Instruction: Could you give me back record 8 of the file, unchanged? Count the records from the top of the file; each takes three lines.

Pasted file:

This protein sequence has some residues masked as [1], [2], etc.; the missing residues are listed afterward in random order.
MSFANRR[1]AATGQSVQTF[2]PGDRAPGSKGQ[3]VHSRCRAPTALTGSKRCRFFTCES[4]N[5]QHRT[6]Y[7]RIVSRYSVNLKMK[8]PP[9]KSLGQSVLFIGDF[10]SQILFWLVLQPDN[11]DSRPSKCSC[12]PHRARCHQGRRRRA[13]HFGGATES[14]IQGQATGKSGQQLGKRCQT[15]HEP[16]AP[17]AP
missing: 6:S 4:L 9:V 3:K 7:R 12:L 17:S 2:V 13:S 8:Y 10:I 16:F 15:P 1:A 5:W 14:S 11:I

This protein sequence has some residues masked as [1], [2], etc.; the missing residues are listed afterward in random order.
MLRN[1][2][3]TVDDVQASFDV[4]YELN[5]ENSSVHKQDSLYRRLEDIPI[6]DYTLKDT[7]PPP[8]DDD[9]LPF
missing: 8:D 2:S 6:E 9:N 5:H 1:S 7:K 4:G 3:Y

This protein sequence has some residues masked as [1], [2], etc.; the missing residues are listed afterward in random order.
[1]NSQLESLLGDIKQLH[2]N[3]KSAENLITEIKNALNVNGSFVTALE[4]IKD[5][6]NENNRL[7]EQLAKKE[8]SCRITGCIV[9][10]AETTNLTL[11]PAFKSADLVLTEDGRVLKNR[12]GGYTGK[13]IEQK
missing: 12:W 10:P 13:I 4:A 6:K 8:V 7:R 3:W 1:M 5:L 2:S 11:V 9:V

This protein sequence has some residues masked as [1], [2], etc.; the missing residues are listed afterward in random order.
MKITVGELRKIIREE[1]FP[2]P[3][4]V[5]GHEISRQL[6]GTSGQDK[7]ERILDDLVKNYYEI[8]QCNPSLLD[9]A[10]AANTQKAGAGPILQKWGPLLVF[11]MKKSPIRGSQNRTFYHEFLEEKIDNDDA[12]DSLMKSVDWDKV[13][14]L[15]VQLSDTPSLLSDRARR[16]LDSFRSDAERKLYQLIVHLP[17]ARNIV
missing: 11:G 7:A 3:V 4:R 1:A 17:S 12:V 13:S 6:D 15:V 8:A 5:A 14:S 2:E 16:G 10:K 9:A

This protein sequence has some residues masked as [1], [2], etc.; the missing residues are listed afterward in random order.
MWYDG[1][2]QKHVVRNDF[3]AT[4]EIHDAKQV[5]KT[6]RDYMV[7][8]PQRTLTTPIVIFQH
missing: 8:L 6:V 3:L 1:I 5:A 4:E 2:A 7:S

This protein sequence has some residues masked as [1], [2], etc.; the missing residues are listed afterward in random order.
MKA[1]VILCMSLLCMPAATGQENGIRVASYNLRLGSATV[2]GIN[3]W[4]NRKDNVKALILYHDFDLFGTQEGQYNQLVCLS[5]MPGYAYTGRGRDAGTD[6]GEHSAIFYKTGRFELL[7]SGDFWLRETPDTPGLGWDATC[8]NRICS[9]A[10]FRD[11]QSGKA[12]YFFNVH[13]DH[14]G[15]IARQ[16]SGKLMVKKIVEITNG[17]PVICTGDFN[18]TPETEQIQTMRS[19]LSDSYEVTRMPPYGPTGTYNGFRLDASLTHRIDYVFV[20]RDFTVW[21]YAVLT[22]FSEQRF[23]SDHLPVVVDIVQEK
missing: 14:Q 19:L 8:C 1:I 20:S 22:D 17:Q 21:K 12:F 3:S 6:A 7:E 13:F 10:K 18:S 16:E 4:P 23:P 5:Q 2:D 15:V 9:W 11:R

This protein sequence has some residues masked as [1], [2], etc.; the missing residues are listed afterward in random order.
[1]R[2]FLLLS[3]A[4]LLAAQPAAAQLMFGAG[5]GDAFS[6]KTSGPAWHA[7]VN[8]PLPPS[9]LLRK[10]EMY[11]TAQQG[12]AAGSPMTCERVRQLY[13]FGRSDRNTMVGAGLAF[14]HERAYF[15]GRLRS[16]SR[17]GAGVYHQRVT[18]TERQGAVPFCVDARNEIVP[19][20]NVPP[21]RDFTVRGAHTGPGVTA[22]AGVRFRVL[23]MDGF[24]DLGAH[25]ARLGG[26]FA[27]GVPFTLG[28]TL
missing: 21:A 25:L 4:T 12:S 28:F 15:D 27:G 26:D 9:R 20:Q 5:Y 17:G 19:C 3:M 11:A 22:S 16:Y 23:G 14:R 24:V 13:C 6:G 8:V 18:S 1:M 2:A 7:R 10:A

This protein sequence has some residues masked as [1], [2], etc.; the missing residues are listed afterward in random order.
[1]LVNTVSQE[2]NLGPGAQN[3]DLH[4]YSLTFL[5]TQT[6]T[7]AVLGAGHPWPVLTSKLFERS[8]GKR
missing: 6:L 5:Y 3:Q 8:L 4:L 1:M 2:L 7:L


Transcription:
This protein sequence has some residues masked as [1], [2], etc.; the missing residues are listed afterward in random order.
[1]LVNTVSQE[2]NLGPGAQN[3]DLH[4]YSLTFL[5]TQT[6]T[7]AVLGAGHPWPVLTSKLFERS[8]GKR
missing: 6:L 5:Y 3:Q 8:L 4:L 1:M 2:L 7:L